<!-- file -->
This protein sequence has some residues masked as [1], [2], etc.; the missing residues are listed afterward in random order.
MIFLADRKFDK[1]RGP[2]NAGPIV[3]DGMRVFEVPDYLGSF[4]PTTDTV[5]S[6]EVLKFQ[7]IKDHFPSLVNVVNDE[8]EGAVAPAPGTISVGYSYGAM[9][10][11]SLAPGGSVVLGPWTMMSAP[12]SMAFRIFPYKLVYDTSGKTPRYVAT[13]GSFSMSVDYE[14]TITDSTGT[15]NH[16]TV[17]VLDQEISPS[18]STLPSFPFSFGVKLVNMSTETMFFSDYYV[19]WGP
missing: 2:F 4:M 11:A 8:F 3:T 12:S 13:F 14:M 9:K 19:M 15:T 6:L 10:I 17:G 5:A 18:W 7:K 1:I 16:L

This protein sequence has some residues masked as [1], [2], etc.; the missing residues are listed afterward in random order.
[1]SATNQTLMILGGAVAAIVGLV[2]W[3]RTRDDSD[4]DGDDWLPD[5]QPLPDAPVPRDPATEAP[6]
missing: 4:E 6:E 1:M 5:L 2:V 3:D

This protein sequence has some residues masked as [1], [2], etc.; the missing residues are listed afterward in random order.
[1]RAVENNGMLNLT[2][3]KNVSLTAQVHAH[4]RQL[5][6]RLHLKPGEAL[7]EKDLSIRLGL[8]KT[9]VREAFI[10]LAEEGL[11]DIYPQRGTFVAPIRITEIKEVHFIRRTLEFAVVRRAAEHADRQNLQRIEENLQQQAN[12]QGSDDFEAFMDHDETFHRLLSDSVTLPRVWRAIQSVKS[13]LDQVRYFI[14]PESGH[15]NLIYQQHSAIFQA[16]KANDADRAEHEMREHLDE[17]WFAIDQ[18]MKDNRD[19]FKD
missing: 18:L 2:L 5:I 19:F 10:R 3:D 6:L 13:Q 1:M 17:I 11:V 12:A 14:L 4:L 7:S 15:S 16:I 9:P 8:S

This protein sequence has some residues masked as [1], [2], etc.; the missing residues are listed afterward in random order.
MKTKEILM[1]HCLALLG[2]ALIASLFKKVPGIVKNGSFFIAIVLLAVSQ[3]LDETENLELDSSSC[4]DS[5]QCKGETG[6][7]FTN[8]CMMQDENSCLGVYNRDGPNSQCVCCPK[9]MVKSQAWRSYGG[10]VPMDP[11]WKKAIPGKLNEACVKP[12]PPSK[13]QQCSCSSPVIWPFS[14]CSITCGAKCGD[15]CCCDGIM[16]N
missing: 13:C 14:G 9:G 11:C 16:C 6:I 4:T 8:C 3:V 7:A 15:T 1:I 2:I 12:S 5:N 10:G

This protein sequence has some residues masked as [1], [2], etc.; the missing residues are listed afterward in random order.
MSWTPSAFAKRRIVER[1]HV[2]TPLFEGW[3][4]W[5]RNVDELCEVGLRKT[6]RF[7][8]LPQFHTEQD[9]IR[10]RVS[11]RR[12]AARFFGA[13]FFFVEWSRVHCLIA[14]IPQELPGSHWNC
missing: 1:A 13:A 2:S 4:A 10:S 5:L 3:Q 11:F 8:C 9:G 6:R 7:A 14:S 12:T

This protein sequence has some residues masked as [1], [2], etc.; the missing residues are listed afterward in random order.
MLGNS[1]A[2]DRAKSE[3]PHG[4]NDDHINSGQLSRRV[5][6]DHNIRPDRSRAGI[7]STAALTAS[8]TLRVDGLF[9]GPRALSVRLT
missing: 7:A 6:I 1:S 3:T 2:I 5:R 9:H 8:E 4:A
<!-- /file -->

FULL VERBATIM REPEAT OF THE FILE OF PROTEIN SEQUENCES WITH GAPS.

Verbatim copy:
This protein sequence has some residues masked as [1], [2], etc.; the missing residues are listed afterward in random order.
MIFLADRKFDK[1]RGP[2]NAGPIV[3]DGMRVFEVPDYLGSF[4]PTTDTV[5]S[6]EVLKFQ[7]IKDHFPSLVNVVNDE[8]EGAVAPAPGTISVGYSYGAM[9][10][11]SLAPGGSVVLGPWTMMSAP[12]SMAFRIFPYKLVYDTSGKTPRYVAT[13]GSFSMSVDYE[14]TITDSTGT[15]NH[16]TV[17]VLDQEISPS[18]STLPSFPFSFGVKLVNMSTETMFFSDYYV[19]WGP
missing: 2:F 4:M 11:A 8:F 3:T 12:S 13:F 14:M 9:K 19:M 15:T 6:L 10:I 17:G 5:A 18:W 7:K 1:I 16:L

This protein sequence has some residues masked as [1], [2], etc.; the missing residues are listed afterward in random order.
[1]SATNQTLMILGGAVAAIVGLV[2]W[3]RTRDDSD[4]DGDDWLPD[5]QPLPDAPVPRDPATEAP[6]
missing: 4:E 6:E 1:M 5:L 2:V 3:D

This protein sequence has some residues masked as [1], [2], etc.; the missing residues are listed afterward in random order.
[1]RAVENNGMLNLT[2][3]KNVSLTAQVHAH[4]RQL[5][6]RLHLKPGEAL[7]EKDLSIRLGL[8]KT[9]VREAFI[10]LAEEGL[11]DIYPQRGTFVAPIRITEIKEVHFIRRTLEFAVVRRAAEHADRQNLQRIEENLQQQAN[12]QGSDDFEAFMDHDETFHRLLSDSVTLPRVWRAIQSVKS[13]LDQVRYFI[14]PESGH[15]NLIYQQHSAIFQA[16]KANDADRAEHEMREHLDE[17]WFAIDQ[18]MKDNRD[19]FKD
missing: 18:L 2:L 5:I 19:F 10:R 3:D 6:L 13:Q 1:M 17:I 11:V 12:A 14:L 4:L 7:S 15:S 16:I 9:P 8:S

This protein sequence has some residues masked as [1], [2], etc.; the missing residues are listed afterward in random order.
MKTKEILM[1]HCLALLG[2]ALIASLFKKVPGIVKNGSFFIAIVLLAVSQ[3]LDETENLELDSSSC[4]DS[5]QCKGETG[6][7]FTN[8]CMMQDENSCLGVYNRDGPNSQCVCCPK[9]MVKSQAWRSYGG[10]VPMDP[11]WKKAIPGKLNEACVKP[12]PPSK[13]QQCSCSSPVIWPFS[14]CSITCGAKCGD[15]CCCDGIM[16]N
missing: 13:C 14:G 9:G 11:C 16:C 6:I 4:T 8:C 3:V 7:A 15:T 1:I 2:I 12:S 5:N 10:G

This protein sequence has some residues masked as [1], [2], etc.; the missing residues are listed afterward in random order.
MSWTPSAFAKRRIVER[1]HV[2]TPLFEGW[3][4]W[5]RNVDELCEVGLRKT[6]RF[7][8]LPQFHTEQD[9]IR[10]RVS[11]RR[12]AARFFGA[13]FFFVEWSRVHCLIA[14]IPQELPGSHWNC
missing: 1:A 13:A 2:S 4:A 10:S 5:L 3:Q 11:F 8:C 9:G 6:R 7:A 14:S 12:T

This protein sequence has some residues masked as [1], [2], etc.; the missing residues are listed afterward in random order.
MLGNS[1]A[2]DRAKSE[3]PHG[4]NDDHINSGQLSRRV[5][6]DHNIRPDRSRAGI[7]STAALTAS[8]TLRVDGLF[9]GPRALSVRLT
missing: 7:A 6:I 1:S 3:T 2:I 5:R 9:H 8:E 4:A